Starting March 1, cardiac arrest patients will get the therapy before they arrive at the hospital, said Darren Bean, an assistant professor of emergency medicine at UW.

Paramedics will sedate the patients, administer a paralytic drug and infuse frigid saline into their veins, starting the cooling therapy in the field. As many as 100 people a year will receive the therapy, he said.

“It’s not rocket science,” Bean said.

More important, he said, the therapy can mean the difference between patients surviving in a persistent vegetative state or surviving with most of their brain function intact.

Milwaukee County paramedics eventually also might start cooling cardiac arrest patients in the field, but not until all the hospitals in the county are committed to continuing the therapy once patients reach the hospital, said Ronald Pirrallo, director of medical services for Milwaukee County Emergency Medical Services.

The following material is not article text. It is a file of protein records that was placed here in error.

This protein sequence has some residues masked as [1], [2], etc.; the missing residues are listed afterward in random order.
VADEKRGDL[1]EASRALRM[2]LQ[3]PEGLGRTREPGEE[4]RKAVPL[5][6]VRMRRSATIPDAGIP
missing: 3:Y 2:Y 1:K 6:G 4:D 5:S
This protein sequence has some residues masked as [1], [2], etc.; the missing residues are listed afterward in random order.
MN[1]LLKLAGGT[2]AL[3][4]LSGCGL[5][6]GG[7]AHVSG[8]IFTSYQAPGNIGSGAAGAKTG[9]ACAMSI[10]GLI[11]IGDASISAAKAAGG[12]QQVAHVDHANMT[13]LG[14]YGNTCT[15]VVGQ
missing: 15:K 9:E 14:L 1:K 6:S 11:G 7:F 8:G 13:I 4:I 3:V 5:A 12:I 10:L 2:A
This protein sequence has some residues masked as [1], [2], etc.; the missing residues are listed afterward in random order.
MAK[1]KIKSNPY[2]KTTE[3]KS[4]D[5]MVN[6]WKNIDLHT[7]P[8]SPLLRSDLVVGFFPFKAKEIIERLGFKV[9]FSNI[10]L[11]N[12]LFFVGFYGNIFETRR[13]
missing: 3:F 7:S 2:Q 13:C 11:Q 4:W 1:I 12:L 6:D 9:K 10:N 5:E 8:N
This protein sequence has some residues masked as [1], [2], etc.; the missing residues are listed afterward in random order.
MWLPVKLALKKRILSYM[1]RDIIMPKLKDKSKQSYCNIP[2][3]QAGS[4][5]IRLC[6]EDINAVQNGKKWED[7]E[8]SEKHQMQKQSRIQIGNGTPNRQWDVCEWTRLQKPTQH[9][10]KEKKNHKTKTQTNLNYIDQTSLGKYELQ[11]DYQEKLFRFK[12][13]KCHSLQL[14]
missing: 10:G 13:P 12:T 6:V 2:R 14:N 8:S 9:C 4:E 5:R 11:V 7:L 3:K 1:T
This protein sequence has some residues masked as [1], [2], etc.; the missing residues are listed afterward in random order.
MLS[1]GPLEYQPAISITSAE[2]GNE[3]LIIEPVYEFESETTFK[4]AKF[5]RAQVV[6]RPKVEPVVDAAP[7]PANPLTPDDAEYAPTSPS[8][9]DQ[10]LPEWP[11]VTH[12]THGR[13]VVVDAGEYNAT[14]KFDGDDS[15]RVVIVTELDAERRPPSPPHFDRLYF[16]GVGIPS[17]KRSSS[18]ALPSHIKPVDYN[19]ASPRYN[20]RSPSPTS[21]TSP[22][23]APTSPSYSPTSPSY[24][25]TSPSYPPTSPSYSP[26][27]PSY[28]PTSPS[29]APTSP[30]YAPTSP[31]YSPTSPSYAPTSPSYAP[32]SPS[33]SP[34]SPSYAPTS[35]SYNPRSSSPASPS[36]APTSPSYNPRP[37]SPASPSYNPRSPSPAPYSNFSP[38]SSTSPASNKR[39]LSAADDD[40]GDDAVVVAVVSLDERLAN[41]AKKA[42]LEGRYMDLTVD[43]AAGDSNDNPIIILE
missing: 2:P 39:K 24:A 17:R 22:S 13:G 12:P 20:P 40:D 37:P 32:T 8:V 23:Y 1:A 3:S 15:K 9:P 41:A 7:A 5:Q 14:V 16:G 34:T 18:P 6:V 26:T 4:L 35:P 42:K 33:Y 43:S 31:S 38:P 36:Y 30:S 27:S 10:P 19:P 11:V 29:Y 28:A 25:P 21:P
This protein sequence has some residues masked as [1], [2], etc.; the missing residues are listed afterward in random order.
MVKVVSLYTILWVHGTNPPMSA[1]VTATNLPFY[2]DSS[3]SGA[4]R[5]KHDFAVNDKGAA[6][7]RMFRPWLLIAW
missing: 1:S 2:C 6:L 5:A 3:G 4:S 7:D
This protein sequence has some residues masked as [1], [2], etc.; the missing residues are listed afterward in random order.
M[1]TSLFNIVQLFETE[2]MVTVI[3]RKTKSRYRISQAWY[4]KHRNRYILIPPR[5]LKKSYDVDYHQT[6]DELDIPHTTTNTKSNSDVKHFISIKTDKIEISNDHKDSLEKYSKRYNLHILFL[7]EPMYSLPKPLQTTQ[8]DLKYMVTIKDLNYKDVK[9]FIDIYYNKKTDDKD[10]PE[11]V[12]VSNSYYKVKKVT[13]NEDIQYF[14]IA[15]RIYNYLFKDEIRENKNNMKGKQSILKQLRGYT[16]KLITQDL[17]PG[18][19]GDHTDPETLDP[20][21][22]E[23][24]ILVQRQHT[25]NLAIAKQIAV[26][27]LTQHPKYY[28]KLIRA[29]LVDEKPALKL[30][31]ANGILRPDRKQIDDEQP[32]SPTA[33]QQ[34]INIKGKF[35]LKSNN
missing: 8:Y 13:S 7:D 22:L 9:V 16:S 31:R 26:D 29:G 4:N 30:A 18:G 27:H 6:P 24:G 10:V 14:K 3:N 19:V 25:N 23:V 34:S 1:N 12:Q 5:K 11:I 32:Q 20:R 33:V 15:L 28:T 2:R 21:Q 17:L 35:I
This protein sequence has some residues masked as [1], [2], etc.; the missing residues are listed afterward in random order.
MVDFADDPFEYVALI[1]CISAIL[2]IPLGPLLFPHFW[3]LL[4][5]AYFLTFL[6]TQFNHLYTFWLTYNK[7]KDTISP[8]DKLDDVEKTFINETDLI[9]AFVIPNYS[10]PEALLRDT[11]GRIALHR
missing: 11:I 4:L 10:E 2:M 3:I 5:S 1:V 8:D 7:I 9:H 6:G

“My hope is that this year, multiple hospitals will make a commitment,” said Pirrallo, a professor of emergency medicine with the Medical College.

In Milwaukee County, about 200 people a year who suffer a cardiac arrest outside the hospital and are revived would be candidates for the therapy, said Tom Aufderheide, a professor of emergency medicine at the Medical College who practices at Froedtert.

“There should be no hospital that can’t do this,” Aufderheide said.

But at the moment it’s a matter of geography as to whether a cardiac arrest patient will receive the therapy.

Paramedics generally take those patients to the nearest hospital, and it is a matter of chance — with the odds being less than 1 in 5 — that they will get the therapy at a Milwaukee-area hospital.